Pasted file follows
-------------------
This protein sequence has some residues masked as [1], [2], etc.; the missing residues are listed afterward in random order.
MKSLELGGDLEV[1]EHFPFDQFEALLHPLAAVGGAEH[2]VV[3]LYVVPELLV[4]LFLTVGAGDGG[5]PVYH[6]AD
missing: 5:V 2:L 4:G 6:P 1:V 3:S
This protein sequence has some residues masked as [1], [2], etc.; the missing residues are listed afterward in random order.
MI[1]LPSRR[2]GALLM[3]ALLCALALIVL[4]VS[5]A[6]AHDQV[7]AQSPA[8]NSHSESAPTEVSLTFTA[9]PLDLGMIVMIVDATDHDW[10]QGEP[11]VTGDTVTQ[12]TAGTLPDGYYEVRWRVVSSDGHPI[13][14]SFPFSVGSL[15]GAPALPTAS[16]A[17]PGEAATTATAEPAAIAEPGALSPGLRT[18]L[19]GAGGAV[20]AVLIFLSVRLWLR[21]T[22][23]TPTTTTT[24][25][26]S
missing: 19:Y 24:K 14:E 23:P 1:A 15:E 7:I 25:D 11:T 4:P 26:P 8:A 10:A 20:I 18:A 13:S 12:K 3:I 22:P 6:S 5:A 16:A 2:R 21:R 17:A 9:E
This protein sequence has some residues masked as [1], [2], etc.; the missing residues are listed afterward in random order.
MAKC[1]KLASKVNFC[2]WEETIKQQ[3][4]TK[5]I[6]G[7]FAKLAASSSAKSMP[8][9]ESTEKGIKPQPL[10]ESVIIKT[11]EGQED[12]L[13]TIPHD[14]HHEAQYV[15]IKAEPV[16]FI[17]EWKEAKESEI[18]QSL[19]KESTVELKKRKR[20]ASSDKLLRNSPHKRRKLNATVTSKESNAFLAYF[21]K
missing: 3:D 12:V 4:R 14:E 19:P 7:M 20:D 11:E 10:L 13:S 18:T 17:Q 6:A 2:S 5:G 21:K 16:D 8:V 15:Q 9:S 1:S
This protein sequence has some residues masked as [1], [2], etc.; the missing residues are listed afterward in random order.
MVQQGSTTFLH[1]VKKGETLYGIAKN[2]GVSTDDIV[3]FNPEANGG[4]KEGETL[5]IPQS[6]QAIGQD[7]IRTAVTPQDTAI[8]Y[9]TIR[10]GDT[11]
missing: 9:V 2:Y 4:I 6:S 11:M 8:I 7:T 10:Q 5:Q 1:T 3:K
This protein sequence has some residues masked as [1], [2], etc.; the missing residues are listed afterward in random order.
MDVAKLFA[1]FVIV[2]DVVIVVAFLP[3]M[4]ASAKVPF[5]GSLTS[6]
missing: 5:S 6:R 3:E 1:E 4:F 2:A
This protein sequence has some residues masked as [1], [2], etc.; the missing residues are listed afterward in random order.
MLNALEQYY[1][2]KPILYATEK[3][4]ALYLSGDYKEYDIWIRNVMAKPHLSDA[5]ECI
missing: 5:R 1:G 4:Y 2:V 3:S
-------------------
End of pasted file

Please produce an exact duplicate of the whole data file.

This protein sequence has some residues masked as [1], [2], etc.; the missing residues are listed afterward in random order.
MKSLELGGDLEV[1]EHFPFDQFEALLHPLAAVGGAEH[2]VV[3]LYVVPELLV[4]LFLTVGAGDGG[5]PVYH[6]AD
missing: 5:V 2:L 4:G 6:P 1:V 3:S
This protein sequence has some residues masked as [1], [2], etc.; the missing residues are listed afterward in random order.
MI[1]LPSRR[2]GALLM[3]ALLCALALIVL[4]VS[5]A[6]AHDQV[7]AQSPA[8]NSHSESAPTEVSLTFTA[9]PLDLGMIVMIVDATDHDW[10]QGEP[11]VTGDTVTQ[12]TAGTLPDGYYEVRWRVVSSDGHPI[13][14]SFPFSVGSL[15]GAPALPTAS[16]A[17]PGEAATTATAEPAAIAEPGALSPGLRT[18]L[19]GAGGAV[20]AVLIFLSVRLWLR[21]T[22][23]TPTTTTT[24][25][26]S
missing: 19:Y 24:K 14:E 23:P 1:A 15:E 7:I 25:D 11:T 4:P 26:P 8:A 10:A 20:I 18:A 13:S 12:K 3:I 22:P 6:S 5:A 16:A 2:R 21:R 17:A 9:E
This protein sequence has some residues masked as [1], [2], etc.; the missing residues are listed afterward in random order.
MAKC[1]KLASKVNFC[2]WEETIKQQ[3][4]TK[5]I[6]G[7]FAKLAASSSAKSMP[8][9]ESTEKGIKPQPL[10]ESVIIKT[11]EGQED[12]L[13]TIPHD[14]HHEAQYV[15]IKAEPV[16]FI[17]EWKEAKESEI[18]QSL[19]KESTVELKKRKR[20]ASSDKLLRNSPHKRRKLNATVTSKESNAFLAYF[21]K
missing: 3:D 12:V 4:R 14:E 19:P 7:M 20:D 11:E 10:L 13:S 18:T 17:Q 6:A 2:S 5:G 21:K 16:D 8:V 15:Q 9:S 1:S
This protein sequence has some residues masked as [1], [2], etc.; the missing residues are listed afterward in random order.
MVQQGSTTFLH[1]VKKGETLYGIAKN[2]GVSTDDIV[3]FNPEANGG[4]KEGETL[5]IPQS[6]QAIGQD[7]IRTAVTPQDTAI[8]Y[9]TIR[10]GDT[11]
missing: 9:V 2:Y 4:I 6:S 11:M 8:I 7:T 10:Q 5:Q 1:T 3:K
This protein sequence has some residues masked as [1], [2], etc.; the missing residues are listed afterward in random order.
MDVAKLFA[1]FVIV[2]DVVIVVAFLP[3]M[4]ASAKVPF[5]GSLTS[6]
missing: 5:S 6:R 3:E 1:E 4:F 2:A
This protein sequence has some residues masked as [1], [2], etc.; the missing residues are listed afterward in random order.
MLNALEQYY[1][2]KPILYATEK[3][4]ALYLSGDYKEYDIWIRNVMAKPHLSDA[5]ECI
missing: 5:R 1:G 4:Y 2:V 3:S